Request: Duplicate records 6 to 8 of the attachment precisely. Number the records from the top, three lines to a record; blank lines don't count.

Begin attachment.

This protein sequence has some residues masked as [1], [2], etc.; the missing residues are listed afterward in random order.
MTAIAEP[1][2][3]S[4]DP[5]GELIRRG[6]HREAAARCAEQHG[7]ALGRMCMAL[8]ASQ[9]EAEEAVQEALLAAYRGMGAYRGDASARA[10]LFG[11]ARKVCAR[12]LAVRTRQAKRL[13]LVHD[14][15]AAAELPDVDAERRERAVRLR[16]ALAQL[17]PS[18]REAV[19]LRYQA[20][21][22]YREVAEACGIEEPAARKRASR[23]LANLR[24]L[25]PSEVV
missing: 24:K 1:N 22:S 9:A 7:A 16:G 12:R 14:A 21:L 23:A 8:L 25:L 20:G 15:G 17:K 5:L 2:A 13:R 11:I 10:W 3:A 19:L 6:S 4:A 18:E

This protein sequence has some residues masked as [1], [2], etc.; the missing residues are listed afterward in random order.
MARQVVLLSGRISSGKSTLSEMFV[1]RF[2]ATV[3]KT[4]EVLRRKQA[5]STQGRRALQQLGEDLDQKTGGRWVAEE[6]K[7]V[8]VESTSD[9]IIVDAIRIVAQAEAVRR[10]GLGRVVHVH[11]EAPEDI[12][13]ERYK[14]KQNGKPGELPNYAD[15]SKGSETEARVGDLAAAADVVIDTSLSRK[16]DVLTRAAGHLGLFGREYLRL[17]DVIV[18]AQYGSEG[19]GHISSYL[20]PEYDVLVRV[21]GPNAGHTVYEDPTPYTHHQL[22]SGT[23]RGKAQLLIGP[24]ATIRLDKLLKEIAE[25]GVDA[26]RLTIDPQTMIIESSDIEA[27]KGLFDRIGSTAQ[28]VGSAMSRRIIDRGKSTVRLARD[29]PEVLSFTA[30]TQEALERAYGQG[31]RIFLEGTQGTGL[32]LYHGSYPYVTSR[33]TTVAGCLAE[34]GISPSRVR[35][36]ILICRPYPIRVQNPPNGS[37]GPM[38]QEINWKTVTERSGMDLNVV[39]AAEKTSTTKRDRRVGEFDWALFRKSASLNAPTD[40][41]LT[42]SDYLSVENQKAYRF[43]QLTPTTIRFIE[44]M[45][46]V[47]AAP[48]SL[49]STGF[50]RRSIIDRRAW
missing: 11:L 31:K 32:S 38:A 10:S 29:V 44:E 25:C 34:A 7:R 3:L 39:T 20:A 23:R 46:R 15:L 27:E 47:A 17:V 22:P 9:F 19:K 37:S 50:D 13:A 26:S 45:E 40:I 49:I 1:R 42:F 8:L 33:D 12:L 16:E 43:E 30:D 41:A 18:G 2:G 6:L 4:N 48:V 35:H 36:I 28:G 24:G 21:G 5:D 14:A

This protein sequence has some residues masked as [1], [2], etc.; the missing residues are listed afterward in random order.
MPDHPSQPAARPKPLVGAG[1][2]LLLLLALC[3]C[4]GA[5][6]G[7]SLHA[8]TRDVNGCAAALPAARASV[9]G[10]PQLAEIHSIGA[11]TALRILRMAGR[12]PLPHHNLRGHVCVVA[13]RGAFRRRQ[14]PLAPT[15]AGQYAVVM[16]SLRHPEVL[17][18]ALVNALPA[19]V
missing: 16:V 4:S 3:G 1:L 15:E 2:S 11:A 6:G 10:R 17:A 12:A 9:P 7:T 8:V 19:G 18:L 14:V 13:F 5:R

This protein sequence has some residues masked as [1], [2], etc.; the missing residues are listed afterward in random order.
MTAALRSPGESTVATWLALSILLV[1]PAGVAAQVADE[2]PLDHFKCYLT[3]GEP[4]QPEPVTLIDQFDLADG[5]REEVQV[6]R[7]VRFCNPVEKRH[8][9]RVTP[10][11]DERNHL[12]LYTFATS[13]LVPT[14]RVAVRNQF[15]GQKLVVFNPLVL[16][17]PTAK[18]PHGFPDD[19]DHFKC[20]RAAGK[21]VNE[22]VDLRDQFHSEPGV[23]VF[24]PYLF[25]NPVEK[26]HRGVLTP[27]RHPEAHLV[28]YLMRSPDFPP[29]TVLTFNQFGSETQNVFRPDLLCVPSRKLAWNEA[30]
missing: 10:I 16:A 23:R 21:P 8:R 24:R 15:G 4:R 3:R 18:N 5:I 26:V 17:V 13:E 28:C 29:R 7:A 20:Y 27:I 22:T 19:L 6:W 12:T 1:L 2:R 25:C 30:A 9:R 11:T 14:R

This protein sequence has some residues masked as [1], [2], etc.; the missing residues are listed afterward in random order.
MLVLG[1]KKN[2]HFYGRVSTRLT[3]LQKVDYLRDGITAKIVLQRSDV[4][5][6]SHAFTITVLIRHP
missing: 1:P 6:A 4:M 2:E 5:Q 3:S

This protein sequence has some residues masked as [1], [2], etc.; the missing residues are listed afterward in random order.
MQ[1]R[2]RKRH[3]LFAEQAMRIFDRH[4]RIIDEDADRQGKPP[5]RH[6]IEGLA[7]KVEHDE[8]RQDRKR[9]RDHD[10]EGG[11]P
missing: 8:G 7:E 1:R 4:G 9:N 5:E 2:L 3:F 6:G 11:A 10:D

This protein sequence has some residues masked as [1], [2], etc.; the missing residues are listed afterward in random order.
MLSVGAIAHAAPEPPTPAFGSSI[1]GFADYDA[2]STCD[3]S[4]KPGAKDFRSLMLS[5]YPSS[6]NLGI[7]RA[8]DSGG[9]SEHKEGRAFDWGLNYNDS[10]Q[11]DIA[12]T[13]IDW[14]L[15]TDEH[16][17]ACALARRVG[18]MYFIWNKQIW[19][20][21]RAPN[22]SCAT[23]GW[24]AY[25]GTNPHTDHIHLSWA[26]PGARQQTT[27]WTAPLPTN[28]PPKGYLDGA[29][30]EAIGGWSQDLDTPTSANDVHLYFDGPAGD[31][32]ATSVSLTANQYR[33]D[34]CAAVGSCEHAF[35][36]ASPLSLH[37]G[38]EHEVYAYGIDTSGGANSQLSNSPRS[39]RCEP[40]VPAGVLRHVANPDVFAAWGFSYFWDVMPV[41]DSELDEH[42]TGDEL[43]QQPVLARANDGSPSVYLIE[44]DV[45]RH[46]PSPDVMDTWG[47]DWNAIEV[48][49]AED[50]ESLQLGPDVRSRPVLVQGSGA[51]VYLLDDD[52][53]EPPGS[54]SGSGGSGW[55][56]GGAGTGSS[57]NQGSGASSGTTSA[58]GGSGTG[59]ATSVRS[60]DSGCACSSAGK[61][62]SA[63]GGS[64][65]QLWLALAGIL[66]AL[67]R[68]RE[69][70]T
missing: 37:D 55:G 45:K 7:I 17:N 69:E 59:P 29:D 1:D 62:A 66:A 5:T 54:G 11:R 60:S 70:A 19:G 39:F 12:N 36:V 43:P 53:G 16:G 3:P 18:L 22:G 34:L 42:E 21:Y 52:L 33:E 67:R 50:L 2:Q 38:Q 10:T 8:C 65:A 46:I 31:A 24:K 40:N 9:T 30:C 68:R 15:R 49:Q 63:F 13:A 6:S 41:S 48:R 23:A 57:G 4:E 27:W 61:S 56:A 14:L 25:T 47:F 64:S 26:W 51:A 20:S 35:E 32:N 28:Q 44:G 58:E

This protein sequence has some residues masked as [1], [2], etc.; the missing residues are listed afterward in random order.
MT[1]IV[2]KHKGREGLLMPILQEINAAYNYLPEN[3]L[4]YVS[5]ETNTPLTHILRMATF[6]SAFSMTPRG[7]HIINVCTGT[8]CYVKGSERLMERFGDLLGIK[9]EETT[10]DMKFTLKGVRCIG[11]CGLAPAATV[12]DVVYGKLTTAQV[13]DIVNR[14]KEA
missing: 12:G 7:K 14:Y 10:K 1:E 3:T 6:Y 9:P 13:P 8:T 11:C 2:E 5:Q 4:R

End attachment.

This protein sequence has some residues masked as [1], [2], etc.; the missing residues are listed afterward in random order.
MQ[1]R[2]RKRH[3]LFAEQAMRIFDRH[4]RIIDEDADRQGKPP[5]RH[6]IEGLA[7]KVEHDE[8]RQDRKR[9]RDHD[10]EGG[11]P
missing: 8:G 7:E 1:R 4:G 9:N 5:E 2:L 3:F 6:G 11:A 10:D

This protein sequence has some residues masked as [1], [2], etc.; the missing residues are listed afterward in random order.
MLSVGAIAHAAPEPPTPAFGSSI[1]GFADYDA[2]STCD[3]S[4]KPGAKDFRSLMLS[5]YPSS[6]NLGI[7]RA[8]DSGG[9]SEHKEGRAFDWGLNYNDS[10]Q[11]DIA[12]T[13]IDW[14]L[15]TDEH[16][17]ACALARRVG[18]MYFIWNKQIW[19][20][21]RAPN[22]SCAT[23]GW[24]AY[25]GTNPHTDHIHLSWA[26]PGARQQTT[27]WTAPLPTN[28]PPKGYLDGA[29][30]EAIGGWSQDLDTPTSANDVHLYFDGPAGD[31][32]ATSVSLTANQYR[33]D[34]CAAVGSCEHAF[35][36]ASPLSLH[37]G[38]EHEVYAYGIDTSGGANSQLSNSPRS[39]RCEP[40]VPAGVLRHVANPDVFAAWGFSYFWDVMPV[41]DSELDEH[42]TGDEL[43]QQPVLARANDGSPSVYLIE[44]DV[45]RH[46]PSPDVMDTWG[47]DWNAIEV[48][49]AED[50]ESLQLGPDVRSRPVLVQGSGA[51]VYLLDDD[52][53]EPPGS[54]SGSGGSGW[55][56]GGAGTGSS[57]NQGSGASSGTTSA[58]GGSGTG[59]ATSVRS[60]DSGCACSSAGK[61][62]SA[63]GGS[64][65]QLWLALAGIL[66]AL[67]R[68]RE[69][70]T
missing: 37:D 55:G 45:K 7:I 17:N 69:E 59:P 29:D 1:D 62:A 66:A 5:T 54:G 11:R 60:S 70:A 19:G 39:F 12:N 36:V 43:P 53:G 16:G 3:P 18:L 22:G 34:L 42:E 21:Y 52:L 33:E 67:R 50:L 2:Q 38:Q 10:T 8:C 65:A 46:I 31:A 24:K 40:N 9:T 30:C 68:R 15:R 49:Q 63:F 13:A 6:S 41:S 48:R 23:A 57:G 4:E 27:W 61:S 56:A 14:L 25:T 47:F 64:S 26:W 51:A 20:S 35:E 32:N 28:Q 44:G 58:E

This protein sequence has some residues masked as [1], [2], etc.; the missing residues are listed afterward in random order.
MT[1]IV[2]KHKGREGLLMPILQEINAAYNYLPEN[3]L[4]YVS[5]ETNTPLTHILRMATF[6]SAFSMTPRG[7]HIINVCTGT[8]CYVKGSERLMERFGDLLGIK[9]EETT[10]DMKFTLKGVRCIG[11]CGLAPAATV[12]DVVYGKLTTAQV[13]DIVNR[14]KEA
missing: 12:G 7:K 14:Y 10:K 1:E 3:T 6:Y 9:P 13:P 8:T 11:C 2:E 5:Q 4:R